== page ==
• NIH guidelines Section III-D-4-a covers experiments involving the creation of transgenic animals other than rodents “Recombinant or synthetic nucleic acid molecules, or DNA or RNA molecules derived thereform, from any source except for greater than two-thirds of eukaryotic viral genome may be transferred to any non-human vertebrate or any invertebrate organism and propagated under conditions of physical containment comparable to BL1 or BL1-N and appropriate to the organism under study.”

Generation of Transgenic Plants (Requires IBC application)

  • NIH guidelines Section III-E-2 covers “Experiments involving nucleic acid molecule-modified whole plants, and/or experiments involving recombinant or synthetic nucleic acid molecule-modified organisms associated with whole plants, except for those that fall under Section III-A, III-B, III-D, or III-F. It should be emphasized that knowledge of the organisms and judgment based on accepted scientific practices should be used in all cases in selecting the appropriate level of containment.”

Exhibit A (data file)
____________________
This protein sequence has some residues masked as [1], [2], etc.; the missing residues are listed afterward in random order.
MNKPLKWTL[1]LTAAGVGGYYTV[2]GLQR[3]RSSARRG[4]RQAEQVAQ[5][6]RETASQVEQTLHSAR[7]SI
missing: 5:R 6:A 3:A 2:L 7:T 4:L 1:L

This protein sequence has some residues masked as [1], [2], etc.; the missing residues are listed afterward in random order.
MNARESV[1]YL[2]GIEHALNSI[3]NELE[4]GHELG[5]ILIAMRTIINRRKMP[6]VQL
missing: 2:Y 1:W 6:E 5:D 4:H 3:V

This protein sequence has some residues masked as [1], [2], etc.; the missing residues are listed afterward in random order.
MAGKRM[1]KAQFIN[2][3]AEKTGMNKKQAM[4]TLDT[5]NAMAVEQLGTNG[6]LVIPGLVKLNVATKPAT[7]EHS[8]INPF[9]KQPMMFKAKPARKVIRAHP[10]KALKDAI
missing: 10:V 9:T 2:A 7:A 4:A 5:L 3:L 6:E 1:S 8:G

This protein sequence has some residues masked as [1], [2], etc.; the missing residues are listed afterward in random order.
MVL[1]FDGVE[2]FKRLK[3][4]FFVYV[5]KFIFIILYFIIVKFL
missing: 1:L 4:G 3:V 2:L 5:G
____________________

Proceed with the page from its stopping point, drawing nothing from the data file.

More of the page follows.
The IBC views Core Facility Directors as the Principal Investigator for the facility with primary responsibility for a Core Facility’s operation, staff, and equipment. If an IBC application is required, the Core Facility Director will be asked to sign the final page of the IBC application document’s “Statement of Agreement”. The “Statement of Agreement” can be viewed at the end of the IBC application form at: http://ehs.missouri.edu/files/doc/bio-material.doc .
Additional Information

  • Contact the Office of Research for guidance on:
    • MU Core Facility requirements
    • Contract assistance
    • Guidance concerning billing procedures
    • Assistance with liability rules for non-MU or MU researchers/staff

NOTE: Non-MU researchers using the Core Facility may be required to obtain courtesy appointments if their use of the facility will involve multiple visits.